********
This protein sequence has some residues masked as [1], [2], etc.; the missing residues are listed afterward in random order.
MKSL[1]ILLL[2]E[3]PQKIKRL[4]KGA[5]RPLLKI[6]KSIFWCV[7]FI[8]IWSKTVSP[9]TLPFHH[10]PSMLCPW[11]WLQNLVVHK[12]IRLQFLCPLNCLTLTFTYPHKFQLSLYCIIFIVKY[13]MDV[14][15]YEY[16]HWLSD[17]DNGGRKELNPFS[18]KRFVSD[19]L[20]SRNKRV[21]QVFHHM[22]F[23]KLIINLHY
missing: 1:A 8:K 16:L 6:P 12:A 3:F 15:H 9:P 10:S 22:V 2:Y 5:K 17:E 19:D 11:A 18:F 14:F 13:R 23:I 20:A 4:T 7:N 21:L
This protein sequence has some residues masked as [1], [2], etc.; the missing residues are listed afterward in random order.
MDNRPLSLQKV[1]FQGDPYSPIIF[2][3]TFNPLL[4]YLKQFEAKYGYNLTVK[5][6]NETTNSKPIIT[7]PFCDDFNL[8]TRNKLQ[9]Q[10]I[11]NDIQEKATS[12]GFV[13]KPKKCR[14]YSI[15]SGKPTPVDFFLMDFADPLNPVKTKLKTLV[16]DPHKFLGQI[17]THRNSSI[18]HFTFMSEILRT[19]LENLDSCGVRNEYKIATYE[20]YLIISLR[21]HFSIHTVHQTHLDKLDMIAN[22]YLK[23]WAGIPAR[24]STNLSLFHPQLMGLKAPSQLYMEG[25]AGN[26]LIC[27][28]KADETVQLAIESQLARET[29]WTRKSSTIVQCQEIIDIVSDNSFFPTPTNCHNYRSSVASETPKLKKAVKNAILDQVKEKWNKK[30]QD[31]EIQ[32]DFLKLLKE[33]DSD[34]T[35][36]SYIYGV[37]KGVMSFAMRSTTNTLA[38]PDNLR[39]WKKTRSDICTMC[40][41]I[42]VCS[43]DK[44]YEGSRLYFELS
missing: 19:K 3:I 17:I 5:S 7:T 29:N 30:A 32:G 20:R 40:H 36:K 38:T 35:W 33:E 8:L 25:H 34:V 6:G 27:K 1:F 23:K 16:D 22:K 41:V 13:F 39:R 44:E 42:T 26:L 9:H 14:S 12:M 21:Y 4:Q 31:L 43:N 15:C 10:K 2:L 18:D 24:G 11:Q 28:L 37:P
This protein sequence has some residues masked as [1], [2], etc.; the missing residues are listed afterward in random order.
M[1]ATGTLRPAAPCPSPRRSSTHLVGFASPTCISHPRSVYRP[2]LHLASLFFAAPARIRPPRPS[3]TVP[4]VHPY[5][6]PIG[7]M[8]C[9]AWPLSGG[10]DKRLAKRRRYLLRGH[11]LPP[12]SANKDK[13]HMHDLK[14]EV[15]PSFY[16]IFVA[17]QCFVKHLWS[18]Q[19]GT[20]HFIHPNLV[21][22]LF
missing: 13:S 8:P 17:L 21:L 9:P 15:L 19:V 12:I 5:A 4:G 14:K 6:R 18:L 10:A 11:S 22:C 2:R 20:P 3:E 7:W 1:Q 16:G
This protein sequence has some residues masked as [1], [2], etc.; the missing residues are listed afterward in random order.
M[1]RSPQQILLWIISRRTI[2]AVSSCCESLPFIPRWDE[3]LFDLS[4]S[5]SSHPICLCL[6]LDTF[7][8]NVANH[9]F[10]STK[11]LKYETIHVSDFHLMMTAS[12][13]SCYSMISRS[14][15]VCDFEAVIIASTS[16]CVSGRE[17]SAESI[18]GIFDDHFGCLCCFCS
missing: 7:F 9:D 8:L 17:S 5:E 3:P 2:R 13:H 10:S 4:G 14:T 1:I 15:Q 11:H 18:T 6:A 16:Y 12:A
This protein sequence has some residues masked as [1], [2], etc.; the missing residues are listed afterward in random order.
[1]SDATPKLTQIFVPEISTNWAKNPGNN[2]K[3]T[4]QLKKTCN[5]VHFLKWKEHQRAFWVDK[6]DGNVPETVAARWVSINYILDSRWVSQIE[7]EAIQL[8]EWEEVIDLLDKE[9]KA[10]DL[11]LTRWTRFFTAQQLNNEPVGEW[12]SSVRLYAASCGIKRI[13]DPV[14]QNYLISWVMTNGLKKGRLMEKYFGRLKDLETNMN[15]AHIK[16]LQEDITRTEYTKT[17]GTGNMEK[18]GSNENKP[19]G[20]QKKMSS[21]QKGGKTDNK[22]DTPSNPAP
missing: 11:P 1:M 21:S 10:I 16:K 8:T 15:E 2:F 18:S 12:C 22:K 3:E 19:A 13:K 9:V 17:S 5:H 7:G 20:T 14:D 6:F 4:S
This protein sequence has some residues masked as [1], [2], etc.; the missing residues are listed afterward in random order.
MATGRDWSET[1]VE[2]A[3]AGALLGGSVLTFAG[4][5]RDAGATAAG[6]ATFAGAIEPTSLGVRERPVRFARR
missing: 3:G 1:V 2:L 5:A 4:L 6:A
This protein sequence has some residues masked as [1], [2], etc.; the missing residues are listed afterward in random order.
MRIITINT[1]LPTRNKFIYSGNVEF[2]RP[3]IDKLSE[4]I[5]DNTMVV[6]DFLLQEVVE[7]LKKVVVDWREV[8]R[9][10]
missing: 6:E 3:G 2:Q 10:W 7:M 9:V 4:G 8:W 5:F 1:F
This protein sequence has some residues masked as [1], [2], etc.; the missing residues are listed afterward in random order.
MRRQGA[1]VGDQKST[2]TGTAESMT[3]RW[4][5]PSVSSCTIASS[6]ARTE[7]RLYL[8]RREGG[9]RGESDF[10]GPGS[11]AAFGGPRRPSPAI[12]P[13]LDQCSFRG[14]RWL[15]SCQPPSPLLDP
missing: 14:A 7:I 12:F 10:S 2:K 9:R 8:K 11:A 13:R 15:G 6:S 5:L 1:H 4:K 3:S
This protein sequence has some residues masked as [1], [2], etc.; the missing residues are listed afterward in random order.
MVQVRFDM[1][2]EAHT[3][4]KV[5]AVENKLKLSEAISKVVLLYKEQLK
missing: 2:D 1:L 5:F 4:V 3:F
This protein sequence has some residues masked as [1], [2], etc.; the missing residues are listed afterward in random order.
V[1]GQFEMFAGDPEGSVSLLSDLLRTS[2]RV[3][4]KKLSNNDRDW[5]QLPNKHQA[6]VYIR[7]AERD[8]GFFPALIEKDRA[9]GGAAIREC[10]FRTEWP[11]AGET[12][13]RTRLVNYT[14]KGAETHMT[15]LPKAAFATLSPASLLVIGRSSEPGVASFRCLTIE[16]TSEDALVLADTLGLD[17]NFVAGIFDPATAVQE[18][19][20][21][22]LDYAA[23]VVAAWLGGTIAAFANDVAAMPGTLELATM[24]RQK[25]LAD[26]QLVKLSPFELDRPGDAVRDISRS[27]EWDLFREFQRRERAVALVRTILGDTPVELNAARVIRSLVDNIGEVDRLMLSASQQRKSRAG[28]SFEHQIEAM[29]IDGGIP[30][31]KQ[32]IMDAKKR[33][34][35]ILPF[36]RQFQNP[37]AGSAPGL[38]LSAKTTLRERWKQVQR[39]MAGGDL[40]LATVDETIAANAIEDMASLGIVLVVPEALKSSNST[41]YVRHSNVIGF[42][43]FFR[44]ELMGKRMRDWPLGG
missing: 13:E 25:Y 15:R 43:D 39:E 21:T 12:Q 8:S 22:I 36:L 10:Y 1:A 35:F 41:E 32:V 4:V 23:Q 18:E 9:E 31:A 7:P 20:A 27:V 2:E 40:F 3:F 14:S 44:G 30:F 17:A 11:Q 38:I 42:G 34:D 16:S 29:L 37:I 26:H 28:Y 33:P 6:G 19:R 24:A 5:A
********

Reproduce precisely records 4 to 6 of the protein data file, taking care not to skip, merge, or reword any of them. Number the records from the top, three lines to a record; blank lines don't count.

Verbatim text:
This protein sequence has some residues masked as [1], [2], etc.; the missing residues are listed afterward in random order.
M[1]RSPQQILLWIISRRTI[2]AVSSCCESLPFIPRWDE[3]LFDLS[4]S[5]SSHPICLCL[6]LDTF[7][8]NVANH[9]F[10]STK[11]LKYETIHVSDFHLMMTAS[12][13]SCYSMISRS[14][15]VCDFEAVIIASTS[16]CVSGRE[17]SAESI[18]GIFDDHFGCLCCFCS
missing: 7:F 9:D 8:L 17:S 5:E 3:P 2:R 13:H 10:S 4:G 14:T 1:I 15:Q 11:H 18:T 6:A 16:Y 12:A
This protein sequence has some residues masked as [1], [2], etc.; the missing residues are listed afterward in random order.
[1]SDATPKLTQIFVPEISTNWAKNPGNN[2]K[3]T[4]QLKKTCN[5]VHFLKWKEHQRAFWVDK[6]DGNVPETVAARWVSINYILDSRWVSQIE[7]EAIQL[8]EWEEVIDLLDKE[9]KA[10]DL[11]LTRWTRFFTAQQLNNEPVGEW[12]SSVRLYAASCGIKRI[13]DPV[14]QNYLISWVMTNGLKKGRLMEKYFGRLKDLETNMN[15]AHIK[16]LQEDITRTEYTKT[17]GTGNMEK[18]GSNENKP[19]G[20]QKKMSS[21]QKGGKTDNK[22]DTPSNPAP
missing: 11:P 1:M 21:S 10:I 16:K 8:T 15:E 2:F 18:S 12:C 22:K 3:E 19:A 13:K 9:V 17:S 5:H 7:G 20:T 14:D 6:F 4:S
This protein sequence has some residues masked as [1], [2], etc.; the missing residues are listed afterward in random order.
MATGRDWSET[1]VE[2]A[3]AGALLGGSVLTFAG[4][5]RDAGATAAG[6]ATFAGAIEPTSLGVRERPVRFARR
missing: 3:G 1:V 2:L 5:A 4:L 6:A